The nose section of the Ducati fairing
Peter Bom: This is a great view of the inside of the nose section of the fairing. This is the air intake, which channels the air from the point of highest pressure at the nose, then channels it around the steering head and into the airbox, and from there into the engine.
The FIM have issued a provisional calendar for the 2020 MotoGP season, which sees the series expand to 20 races, and lays the basis for expansion to 22 races. The biggest changes are the addition of the Kymiring in Finland in July, and the moving of the Thailand round of MotoGP in Buriram from October to 22nd March.
The racing season kicks off as ever in Qatar, the MotoGP race being moved to the first week of March. From Qatar, the series heads east to Thailand, the MotoGP race taking the slot of the WorldSBK race at Buriram. Attendance for the WorldSBK round had fallen since MotoGP went to Thailand, and so the WorldSBK round is being dropped, with another overseas round to be held in its place.
From Thailand, the paddock heads east once again to cross the International Date Line and head to Austin, the US round moving up to become the third race of the year, ahead of Argentina. The Argentina Grand Prix takes place two weeks after Austin.
What are you to do if you find yourself stuck on a bike you know you can't ride? On a bike which you are convinced is trying to hurt you, and which you keep falling of every time you try to push? The obvious answer is you try to leave as soon as possible. But that simple answer hides a host of factors which make leaving not as easy as it looks. The cases of Jorge Lorenzo and Johann Zarco illustrate that very well.
First of all, why would a rider want to leave a factory ride? The pay is good, rarely less than seven figures. Riders have a chance to shape the bike and point development in a direction which suits them. They are treated, if not like royalty, then at least like nobility: transport is arranged and rearranged pretty much at their whim, picked up at their front doors before a race and deposited there again afterward. The pressure is high, but in a factory team, they do everything they can to take the strain and let their riders concentrate on riding.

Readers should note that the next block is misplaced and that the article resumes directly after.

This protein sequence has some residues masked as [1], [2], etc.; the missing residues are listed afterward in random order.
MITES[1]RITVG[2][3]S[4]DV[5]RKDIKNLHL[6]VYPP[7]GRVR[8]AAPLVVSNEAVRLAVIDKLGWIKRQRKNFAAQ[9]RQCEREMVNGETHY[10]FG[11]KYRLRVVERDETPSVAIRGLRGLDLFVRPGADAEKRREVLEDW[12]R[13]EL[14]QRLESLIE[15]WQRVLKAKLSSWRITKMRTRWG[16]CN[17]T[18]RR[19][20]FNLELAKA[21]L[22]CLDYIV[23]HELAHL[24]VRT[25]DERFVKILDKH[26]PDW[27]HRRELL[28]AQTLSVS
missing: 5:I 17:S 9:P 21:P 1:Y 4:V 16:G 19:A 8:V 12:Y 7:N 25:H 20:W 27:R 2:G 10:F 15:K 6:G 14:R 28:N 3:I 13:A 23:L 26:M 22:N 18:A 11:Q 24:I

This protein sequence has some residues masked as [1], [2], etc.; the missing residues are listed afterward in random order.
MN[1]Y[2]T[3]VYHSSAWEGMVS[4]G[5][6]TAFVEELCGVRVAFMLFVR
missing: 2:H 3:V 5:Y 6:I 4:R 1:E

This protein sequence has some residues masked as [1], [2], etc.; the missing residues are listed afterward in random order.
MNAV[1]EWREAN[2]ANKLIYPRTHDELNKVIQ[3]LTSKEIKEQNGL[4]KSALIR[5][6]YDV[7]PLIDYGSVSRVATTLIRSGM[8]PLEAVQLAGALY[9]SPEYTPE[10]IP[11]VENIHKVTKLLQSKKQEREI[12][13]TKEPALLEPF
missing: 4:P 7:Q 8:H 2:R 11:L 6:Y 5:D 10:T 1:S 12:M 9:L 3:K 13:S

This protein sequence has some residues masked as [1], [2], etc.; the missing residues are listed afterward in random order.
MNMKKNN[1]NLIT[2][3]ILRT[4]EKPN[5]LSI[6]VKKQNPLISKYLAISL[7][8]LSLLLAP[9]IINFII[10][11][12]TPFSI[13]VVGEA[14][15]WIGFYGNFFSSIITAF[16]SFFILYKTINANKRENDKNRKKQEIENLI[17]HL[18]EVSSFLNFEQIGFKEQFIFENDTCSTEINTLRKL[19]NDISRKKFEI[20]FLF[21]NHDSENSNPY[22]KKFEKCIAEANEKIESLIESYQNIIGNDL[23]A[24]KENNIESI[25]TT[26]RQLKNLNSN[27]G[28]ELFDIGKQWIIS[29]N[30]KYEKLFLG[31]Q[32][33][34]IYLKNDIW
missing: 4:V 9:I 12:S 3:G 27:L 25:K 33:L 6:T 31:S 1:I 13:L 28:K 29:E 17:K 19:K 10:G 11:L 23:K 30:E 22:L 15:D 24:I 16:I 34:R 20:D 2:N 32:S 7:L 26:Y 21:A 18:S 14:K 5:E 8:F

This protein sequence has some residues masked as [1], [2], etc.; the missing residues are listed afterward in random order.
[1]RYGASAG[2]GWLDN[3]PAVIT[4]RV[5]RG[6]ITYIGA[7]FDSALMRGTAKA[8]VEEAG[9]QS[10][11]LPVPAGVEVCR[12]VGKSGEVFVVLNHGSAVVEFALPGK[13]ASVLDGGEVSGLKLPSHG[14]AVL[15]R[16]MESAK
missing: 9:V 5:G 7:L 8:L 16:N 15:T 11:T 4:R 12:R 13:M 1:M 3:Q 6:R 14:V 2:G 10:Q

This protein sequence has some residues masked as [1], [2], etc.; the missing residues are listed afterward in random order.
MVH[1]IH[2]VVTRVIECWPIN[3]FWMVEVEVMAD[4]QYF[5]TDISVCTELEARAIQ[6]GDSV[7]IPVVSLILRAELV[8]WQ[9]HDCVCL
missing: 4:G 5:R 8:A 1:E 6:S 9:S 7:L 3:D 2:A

That is little consolation when the going gets really tough. When you are struggling to get inside the top ten, despite giving your all to try to make the bike go faster. When you are crashing at twice, three times your normal rate. When factories are slow to bring updates to the bike. Or even worse, when they bring boxes and boxes of new parts, and none of those parts make much of a difference to your results.
Gravel rash on repeat
How tough can it get? In 2009, while Valentino Rossi was riding a Yamaha, he crashed 4 times during the season, the same number of times he had fallen the year before. In 2010, he crashed 5 times, though one of those crashes was enough to break his leg and take him out of competing for four races. In 2011, the year he switched to Ducati, he crashed 12 times. When you are not used to falling, that can put a real dent in your confidence. What's more, he scored just a single podium that year, compared to ten, including two wins, the year before.
There was so much to talk about after the Austrian round of MotoGP. The stunning battle and spectacular last lap between Andrea Dovizioso and Marc Márquez, in which Dovizioso emerged triumphant. The bizarre story surrounding Jack Miller's contract and Jorge Lorenzo, a rider who wasn't even present in Spielberg. And to top it all, Johann Zarco's shock announcement he would be leaving KTM at the end of 2019, with no clearly defined plan.